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The quest for a convenient form in which to pray the daily Office

by
26 April 2013

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From the Revd Martin Culverwell

Sir, - I have great sympathy with the Revd Robin Vickery (Comment, 12 April). I, too, have been plodding this pilgrimage - not for the same reasons as Fr Vickery, but because my wife and I like to travel in our camper van, and do not wish to carry volumes of books with us.

The only success I have had is with the pocket edition (I know he does not like pocket editions, but it is useful to put in your pocket without discomfort) of A Prayer Book for Australia, based on the ASB. The Episcopal Church in the United States does small editions of its Prayer Book, but I do think that a slimline version of Common Worship is really called for now.

MARTIN CULVERWELL
8 Sandisplatt, Fareham, Hants

 

From the Revd Tracy Swindells

Sir, - As a self-supporting minister who works full-time, I can sympathise somewhat with the Revd Robin Vickery about his frustration at not having everything in one place in Common Worship: Daily Prayer.

Nevertheless, may I make a simple suggestion, which I have found has revitalised my prayer life? I use the app for Common Worship on my smartphone and iPad, which places all of the material in a ready-formatted order of service at the touch of a button. It doesn't get much easier than that.

TRACY SWINDELLS
Cock Robin Cottage
164 Longmeanygate
Midge Hall, Leyland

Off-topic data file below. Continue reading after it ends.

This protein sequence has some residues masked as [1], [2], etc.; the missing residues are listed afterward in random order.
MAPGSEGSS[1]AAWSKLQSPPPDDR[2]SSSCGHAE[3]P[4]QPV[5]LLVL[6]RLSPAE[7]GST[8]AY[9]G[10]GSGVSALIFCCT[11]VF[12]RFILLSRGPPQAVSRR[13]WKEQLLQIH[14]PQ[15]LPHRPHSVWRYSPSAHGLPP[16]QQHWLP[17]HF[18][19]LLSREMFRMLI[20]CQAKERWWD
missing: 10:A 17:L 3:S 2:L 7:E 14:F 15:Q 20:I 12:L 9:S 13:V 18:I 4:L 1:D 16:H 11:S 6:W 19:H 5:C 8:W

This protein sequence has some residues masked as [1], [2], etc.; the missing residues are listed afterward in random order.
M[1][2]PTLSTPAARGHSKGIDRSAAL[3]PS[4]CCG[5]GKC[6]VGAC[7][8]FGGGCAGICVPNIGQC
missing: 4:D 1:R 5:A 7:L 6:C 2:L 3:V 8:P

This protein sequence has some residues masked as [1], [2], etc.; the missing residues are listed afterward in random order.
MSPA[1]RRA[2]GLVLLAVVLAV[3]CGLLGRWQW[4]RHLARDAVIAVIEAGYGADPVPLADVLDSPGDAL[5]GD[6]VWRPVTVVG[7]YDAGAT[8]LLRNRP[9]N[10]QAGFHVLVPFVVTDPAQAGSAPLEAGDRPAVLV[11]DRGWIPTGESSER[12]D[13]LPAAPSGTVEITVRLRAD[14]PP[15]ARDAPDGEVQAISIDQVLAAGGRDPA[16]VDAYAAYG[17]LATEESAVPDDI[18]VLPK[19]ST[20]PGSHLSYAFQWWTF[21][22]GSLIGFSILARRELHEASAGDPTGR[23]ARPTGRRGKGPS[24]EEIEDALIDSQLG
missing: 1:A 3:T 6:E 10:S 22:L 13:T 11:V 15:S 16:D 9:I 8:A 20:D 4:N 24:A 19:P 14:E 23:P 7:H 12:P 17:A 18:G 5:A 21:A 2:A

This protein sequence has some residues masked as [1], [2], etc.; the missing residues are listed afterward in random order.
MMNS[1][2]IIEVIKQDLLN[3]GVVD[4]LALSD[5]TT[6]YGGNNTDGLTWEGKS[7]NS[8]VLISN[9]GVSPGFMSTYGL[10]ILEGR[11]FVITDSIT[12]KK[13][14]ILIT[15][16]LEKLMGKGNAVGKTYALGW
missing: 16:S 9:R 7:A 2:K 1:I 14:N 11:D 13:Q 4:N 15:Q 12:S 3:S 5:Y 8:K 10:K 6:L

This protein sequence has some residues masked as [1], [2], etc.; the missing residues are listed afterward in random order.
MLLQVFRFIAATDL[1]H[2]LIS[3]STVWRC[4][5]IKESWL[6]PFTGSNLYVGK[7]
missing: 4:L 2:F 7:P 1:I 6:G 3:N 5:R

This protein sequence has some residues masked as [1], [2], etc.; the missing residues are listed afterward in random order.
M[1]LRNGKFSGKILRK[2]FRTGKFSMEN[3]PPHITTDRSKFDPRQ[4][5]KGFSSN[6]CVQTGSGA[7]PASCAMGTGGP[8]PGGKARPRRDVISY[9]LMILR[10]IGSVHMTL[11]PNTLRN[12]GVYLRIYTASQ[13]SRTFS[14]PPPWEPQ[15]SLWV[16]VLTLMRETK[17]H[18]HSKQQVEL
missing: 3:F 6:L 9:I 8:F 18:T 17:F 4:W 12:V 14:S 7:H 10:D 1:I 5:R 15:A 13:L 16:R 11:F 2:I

Lancashire PR26 6TD

 

From Mr Andrew Rycraft

Sir, - I would like to applaud the Revd Robin Vickery's article requesting a more user-friendly daily Office book. One could argue that some of his concerns are solved by using the online version of the daily Office, which precludes the need to refer to a lectionary for the daily readings, for instance. But I find that sitting at a computer, with its obvious distractions, is not conducive to a prayerful reading of the Office.

I, therefore, hope that someone out there will take up this challenge on the daily Office book. When they have done that, perhaps they might look also at producing a single-volume Common Worship, on the model of the BCP, which, of course, includes not only forms of service for regular worship, but also the occasional offices from baptism to ordination and the consecration of bishops, and even finds room for the Thirty-Nine Articles: in fact, in excess of what a working priest needs to carry around with him or her - and, I hesitate to say, in "pocket-size" form.

Surely a Common Worship equivalent cannot be beyond the wit of clerical man/woman?

ANDREW RYCRAFT
St Mary's House
Charlton-on-Otmoor
Oxfordshire OX5 2UQ

 

From Mr Andy Rooney

Sir, - If the Revd Robin Vickery would care to embrace 21st-century technology, I can offer a suggestion that addresses many of the issues he raises: http://daily.commonworship.com/daily.cgi?today_mp=1 for Morning Prayer; substitute "ep=1" at the end to get Evening Prayer. The full NRSV readings and psalmody are there, as are the appropriate canticles and collects.

It is very readable on a smartphone or tablet, and I use it most weekdays to say the office on the Tube. An internet connection is required to load the day's service, but, once loaded, it is usable offline (including deep underground).

Much credit, by the way, to Simon Kershaw for maintaining this valuable resource.

ANDY ROONEY
123 Duke Road, London W4 2BX

 

From the Revd Philip J. Swindells

Sir, - If Robin Vickery needs a more portable and convenient aid to reciting the Divine Office, he could do worse than download the Liturgy of the Hours from the Universalis website on to a Kindle reader.

A month at a time can be downloaded, and everything needed for each day is written out in full, and in the right order; so there is no turning back and forth. One can download just what one wants: the whole Office, or, for example, Morning and Evening Prayer only.

PHILIP J. SWINDELLS
21 Wertheim Way
Huntingdon, Cambs PE29 6UH

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